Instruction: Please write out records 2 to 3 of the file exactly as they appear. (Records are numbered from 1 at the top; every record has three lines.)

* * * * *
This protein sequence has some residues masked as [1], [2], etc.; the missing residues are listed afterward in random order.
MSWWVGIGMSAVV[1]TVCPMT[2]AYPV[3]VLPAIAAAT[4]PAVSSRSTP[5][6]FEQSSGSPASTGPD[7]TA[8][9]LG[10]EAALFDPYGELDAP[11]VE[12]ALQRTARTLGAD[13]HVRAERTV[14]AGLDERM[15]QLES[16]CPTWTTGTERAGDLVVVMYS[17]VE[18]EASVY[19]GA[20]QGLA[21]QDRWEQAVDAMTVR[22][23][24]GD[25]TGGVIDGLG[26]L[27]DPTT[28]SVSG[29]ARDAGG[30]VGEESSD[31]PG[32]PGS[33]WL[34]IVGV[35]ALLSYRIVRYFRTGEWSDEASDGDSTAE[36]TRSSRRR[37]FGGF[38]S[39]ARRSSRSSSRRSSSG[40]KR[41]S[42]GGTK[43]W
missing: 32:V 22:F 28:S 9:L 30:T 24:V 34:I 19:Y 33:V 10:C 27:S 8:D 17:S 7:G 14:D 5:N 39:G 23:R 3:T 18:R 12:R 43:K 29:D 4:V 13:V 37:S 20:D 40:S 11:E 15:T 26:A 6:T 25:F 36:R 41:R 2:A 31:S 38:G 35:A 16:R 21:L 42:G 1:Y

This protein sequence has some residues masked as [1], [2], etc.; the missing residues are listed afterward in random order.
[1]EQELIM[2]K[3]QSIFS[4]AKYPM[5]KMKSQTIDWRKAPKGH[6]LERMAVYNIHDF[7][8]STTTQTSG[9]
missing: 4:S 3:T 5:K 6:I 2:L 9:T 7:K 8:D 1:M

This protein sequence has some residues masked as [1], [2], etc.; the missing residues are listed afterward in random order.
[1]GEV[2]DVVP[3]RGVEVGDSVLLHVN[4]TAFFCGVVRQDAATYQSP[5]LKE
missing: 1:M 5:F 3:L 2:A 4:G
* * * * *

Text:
This protein sequence has some residues masked as [1], [2], etc.; the missing residues are listed afterward in random order.
[1]EQELIM[2]K[3]QSIFS[4]AKYPM[5]KMKSQTIDWRKAPKGH[6]LERMAVYNIHDF[7][8]STTTQTSG[9]
missing: 4:S 3:T 5:K 6:I 2:L 9:T 7:K 8:D 1:M

This protein sequence has some residues masked as [1], [2], etc.; the missing residues are listed afterward in random order.
[1]GEV[2]DVVP[3]RGVEVGDSVLLHVN[4]TAFFCGVVRQDAATYQSP[5]LKE
missing: 1:M 5:F 3:L 2:A 4:G